The Bristol Channel has the second largest tide range in the world (Avonmouth 12.3m mean spring tide) there are several factors that have an effect on the tides: The shape of the land, the mass of water to the west (Atlantic Ocean, topography of the land and influential permanent and semi permanent pressure systems.
The shape of the land
The Bristol Channel is shaped like a funnel. As the earth rotates and the area makes its twice daily passages through the tidal bulges (semidiurnal) the mass of water is squashed causing it to increase in both range and rate.
The Atlantic Ocean
The greater the mass of water that influences the area then the greater the tidal range.  As the Atlantic Ocean is directly west of the Bristol Channel it has a great effect not only on the tides but also our weather and climate, the effect on the tide is to increase the range.
Topography of the land
The high ground to the south of the Bristol Channel (Exmoor) and the mountains in south Wales have the effect of a funnelling the prevailing Westerly winds and increasing the speed, as the wind moves across the Sea surface the wind speed increases slightly due to the reduced friction causing another increase in wind speed. Waves are formed and a mass of water will be moved up the Channel causing an increase in tidal range.
Pressure systems
During the summer the most influential pressure system is the Azores high, once established this high pressure system is relatively constant and the high pressure influence will have the result of a decrease in tidal range.  When the Azores high pressure subsides (Autumn) the main influence is from the Atlantic and Polar frontal depressions that track from West to East across the Atlantic having the dual effect of reducing air pressure (increasing tidal range) and moving a body of water eastwards (storm surges) causing an increase in tidal range.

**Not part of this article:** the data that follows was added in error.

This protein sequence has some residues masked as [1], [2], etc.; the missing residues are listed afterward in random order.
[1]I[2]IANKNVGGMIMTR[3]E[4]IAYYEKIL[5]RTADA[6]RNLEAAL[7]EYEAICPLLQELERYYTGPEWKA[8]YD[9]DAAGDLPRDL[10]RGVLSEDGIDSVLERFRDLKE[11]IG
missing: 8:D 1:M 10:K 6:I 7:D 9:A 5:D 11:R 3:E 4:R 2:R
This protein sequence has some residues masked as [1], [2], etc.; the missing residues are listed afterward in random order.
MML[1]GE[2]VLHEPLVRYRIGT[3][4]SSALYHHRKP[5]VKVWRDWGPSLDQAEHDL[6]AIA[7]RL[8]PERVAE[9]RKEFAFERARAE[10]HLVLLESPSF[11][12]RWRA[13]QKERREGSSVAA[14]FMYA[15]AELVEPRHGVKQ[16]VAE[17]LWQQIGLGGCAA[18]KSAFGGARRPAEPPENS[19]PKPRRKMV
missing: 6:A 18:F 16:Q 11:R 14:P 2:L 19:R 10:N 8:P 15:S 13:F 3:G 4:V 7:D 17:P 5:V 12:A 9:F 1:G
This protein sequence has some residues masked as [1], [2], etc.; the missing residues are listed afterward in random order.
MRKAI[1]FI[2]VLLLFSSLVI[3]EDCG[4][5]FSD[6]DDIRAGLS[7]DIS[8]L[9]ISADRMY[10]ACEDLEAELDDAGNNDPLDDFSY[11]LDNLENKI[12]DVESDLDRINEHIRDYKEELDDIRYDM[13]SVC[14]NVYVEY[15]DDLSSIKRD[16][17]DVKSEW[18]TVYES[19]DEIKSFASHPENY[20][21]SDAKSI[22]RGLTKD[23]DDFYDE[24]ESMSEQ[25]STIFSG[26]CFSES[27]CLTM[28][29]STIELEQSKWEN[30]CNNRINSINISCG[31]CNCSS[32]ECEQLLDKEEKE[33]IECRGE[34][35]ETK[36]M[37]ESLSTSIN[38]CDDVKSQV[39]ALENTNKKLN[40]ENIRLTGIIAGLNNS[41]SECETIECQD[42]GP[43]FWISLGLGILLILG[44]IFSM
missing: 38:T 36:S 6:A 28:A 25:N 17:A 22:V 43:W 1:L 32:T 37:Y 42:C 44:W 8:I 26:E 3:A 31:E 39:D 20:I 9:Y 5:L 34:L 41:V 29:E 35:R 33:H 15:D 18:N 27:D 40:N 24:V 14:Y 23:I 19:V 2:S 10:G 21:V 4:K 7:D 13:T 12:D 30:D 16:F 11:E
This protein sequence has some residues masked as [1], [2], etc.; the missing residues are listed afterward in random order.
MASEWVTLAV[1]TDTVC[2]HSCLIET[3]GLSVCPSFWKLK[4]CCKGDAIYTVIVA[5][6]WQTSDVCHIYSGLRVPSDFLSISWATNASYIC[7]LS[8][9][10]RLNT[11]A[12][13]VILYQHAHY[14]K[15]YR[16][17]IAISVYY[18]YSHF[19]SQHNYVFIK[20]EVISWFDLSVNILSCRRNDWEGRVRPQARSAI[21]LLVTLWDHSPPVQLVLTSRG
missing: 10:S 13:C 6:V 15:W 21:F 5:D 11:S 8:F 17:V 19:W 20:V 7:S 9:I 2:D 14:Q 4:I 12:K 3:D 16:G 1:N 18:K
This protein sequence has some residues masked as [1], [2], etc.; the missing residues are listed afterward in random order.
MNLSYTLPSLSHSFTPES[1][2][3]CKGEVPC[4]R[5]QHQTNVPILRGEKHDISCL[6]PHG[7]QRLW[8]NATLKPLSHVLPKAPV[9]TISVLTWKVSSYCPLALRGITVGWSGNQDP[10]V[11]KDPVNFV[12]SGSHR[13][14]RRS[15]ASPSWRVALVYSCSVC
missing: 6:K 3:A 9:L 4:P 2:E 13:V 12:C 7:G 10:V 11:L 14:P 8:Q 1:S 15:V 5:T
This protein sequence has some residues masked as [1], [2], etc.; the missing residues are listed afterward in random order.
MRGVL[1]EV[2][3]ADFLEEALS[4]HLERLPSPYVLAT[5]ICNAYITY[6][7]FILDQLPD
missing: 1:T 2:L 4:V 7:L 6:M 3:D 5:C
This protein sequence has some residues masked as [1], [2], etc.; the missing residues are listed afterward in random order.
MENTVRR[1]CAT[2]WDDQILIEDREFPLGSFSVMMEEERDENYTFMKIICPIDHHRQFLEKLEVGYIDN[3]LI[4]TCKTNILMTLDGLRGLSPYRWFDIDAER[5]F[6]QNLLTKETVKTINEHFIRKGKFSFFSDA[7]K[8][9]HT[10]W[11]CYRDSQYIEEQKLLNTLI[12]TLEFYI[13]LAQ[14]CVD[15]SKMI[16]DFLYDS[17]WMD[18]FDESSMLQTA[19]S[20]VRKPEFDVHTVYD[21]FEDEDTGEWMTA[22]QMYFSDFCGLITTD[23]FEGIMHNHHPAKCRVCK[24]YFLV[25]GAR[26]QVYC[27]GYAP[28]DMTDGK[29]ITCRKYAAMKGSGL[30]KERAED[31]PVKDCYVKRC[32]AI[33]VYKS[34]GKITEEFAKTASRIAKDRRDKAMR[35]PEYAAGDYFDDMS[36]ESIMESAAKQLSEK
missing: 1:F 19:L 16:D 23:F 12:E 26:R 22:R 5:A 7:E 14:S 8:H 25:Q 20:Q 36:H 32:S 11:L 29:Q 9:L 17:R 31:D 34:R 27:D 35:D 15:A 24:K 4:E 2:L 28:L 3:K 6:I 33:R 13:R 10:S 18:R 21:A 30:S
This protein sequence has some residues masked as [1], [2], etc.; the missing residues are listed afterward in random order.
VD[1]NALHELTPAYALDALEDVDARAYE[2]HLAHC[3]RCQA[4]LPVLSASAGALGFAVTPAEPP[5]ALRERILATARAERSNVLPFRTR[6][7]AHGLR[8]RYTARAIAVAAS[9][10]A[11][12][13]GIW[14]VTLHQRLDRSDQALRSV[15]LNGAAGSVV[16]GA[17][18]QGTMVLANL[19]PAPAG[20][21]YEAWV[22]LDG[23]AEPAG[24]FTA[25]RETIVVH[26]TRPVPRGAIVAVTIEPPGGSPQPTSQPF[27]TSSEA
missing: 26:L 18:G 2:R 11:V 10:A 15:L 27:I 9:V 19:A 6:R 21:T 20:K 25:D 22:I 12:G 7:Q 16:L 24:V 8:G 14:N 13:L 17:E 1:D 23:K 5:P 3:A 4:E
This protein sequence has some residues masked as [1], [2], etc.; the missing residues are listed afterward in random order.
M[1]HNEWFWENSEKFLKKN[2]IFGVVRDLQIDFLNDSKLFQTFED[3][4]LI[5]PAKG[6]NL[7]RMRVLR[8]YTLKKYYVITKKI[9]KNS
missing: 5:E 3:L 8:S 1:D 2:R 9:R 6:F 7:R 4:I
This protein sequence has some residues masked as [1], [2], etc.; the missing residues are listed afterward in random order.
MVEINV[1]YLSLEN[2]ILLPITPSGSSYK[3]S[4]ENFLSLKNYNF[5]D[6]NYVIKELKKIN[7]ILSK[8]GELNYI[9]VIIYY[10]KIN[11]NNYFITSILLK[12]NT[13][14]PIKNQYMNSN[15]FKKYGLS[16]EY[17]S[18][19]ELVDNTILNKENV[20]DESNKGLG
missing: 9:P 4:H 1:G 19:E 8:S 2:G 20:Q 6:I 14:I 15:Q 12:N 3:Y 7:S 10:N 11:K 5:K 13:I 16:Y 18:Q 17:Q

Tidal rates
Spring tide rates of 6 knots can be experienced in the region of Laverock Point and the Rannie Shoal.  The funnelling effect of the land causes the mass of water to accelerate as it travels up the Bristol Channel.  At Lavernock the tide splits (main channel and up to Cardiff Bay) as a result the ebb currents also rejoin at this point, squeezing the body of west going water causing an acceleration and the high flow rates.